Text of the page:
That is the economic background if the more predictable candidate ends up being the comfortable choice that still leads to further economic weakness. The lack of any likelihood the Fed will challenge the political class (like the ECB’s Mario Draghi) to deliver the essential structural reform complement to monetary policy if it has not done so already is the other side of the equation that reinforces a negative overall perspective.
This is not a vision of a repressive totalitarian situation in the United States, even if many on the Right are concerned about expanding government insertion into many aspects of business and life. Yet, it is a dual dystopian vision of a highly divided partisan government that refuses that refuses to take essential actions to improve the economy on behalf of its citizens. If that continues, it might lead to more control over the previously independent central bank that has been required to take more responsibility for the economy, which it is not equipped to fully assist.
Consider this in light of the potential societal and political disruption which might ensue, compared to what was always the case when even previously divided Congresses found a way to implement essential reforms in previous cycles. The United States could easily become a society that is even more divided than at present. That would mean further inability to lead global free market democracies, and its further devolution into the politics of envy.
The market bottom line
In the intermediate-term future view a Clinton victory will likely bring an equities relief rally that will assist the U.S. dollar and weigh on the govvies. That will be due to a perceived steady path to further growth. Yet, if she follows through on her higher taxation and regulation promises to the Left, at some point it will be likely that the U.S. economy and equities (and U.S. dollar) will suffer and the govvies will take heart once again from that economic weakness.
On the other hand, in the near term the received wisdom on the nervousness if Trump prevails will likely be actualized in an equities and U.S. dollar selloff (and govvies strength) right after the election. However, if Trump’s worst instincts and positions on things like trade agreements and undocumented immigrant deportation are seen to be countered by cooler Republican Party heads, then what will remain is tax cuts and regulatory clawbacks and some constructive change to the quickly turning disastrous Affordable Care Act.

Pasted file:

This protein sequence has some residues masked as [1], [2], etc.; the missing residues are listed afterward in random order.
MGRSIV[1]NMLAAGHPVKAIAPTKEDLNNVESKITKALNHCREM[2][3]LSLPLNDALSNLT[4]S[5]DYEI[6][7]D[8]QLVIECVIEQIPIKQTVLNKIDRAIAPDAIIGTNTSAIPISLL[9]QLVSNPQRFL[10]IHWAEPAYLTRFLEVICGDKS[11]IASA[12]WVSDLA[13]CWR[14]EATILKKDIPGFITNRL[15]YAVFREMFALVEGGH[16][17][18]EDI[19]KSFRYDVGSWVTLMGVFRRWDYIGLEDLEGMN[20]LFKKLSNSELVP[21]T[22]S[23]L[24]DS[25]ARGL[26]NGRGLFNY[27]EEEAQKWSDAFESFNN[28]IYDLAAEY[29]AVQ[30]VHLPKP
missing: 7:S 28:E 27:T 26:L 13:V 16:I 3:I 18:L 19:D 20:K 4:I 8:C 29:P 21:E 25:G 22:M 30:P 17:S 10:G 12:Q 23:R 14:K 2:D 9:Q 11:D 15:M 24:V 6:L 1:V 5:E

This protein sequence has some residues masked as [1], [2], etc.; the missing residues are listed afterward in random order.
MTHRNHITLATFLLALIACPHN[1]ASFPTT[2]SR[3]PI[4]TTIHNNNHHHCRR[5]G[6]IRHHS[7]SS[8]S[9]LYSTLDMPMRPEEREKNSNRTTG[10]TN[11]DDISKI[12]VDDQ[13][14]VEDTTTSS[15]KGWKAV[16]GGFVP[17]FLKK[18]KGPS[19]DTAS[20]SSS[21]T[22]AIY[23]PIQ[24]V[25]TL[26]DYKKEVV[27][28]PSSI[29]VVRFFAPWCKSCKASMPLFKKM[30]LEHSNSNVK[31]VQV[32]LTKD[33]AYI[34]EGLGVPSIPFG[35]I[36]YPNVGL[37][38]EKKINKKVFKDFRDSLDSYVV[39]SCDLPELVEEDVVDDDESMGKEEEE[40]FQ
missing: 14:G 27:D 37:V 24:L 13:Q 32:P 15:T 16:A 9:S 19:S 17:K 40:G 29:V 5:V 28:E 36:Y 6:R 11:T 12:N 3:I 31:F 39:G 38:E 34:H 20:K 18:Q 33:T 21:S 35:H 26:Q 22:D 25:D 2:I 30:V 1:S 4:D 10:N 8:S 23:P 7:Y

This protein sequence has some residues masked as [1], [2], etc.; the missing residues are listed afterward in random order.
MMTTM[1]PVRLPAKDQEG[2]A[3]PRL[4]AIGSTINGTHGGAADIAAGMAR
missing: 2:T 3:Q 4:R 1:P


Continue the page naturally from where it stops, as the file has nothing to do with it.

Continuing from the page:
Trump political reality
The truth that even he and his most aggressive Right wing acolytes will not admit is that it is not within the power of the President to cancel trade agreements. Any changes will need to be ratified by Congress. Any summary actions a President Trump would attempt through something like the Obama administration’s ‘executive order’ abuse would just a likely be deemed unconstitutional by the Supreme Court (which has slapped down President Obama on many, many occasions).
The ultimate dipsy-doodle
Therefore, a Trump election victory might indeed still cause a very sharp further selloff in equities and the U.S. dollar (along with the countervailing bid in the govvies.) However, once the dust settles it will be likely that more moderate trade and immigration policies than he has espoused along with tax and regulatory reform might just be very much better for the U.S. economy than what Secretary Clinton is proposing. In which case her victory may bring a relief rally on Trump’s defeat, yet with no ability to sustain the equities bull market overall. We shall see.
Thank you for your interest.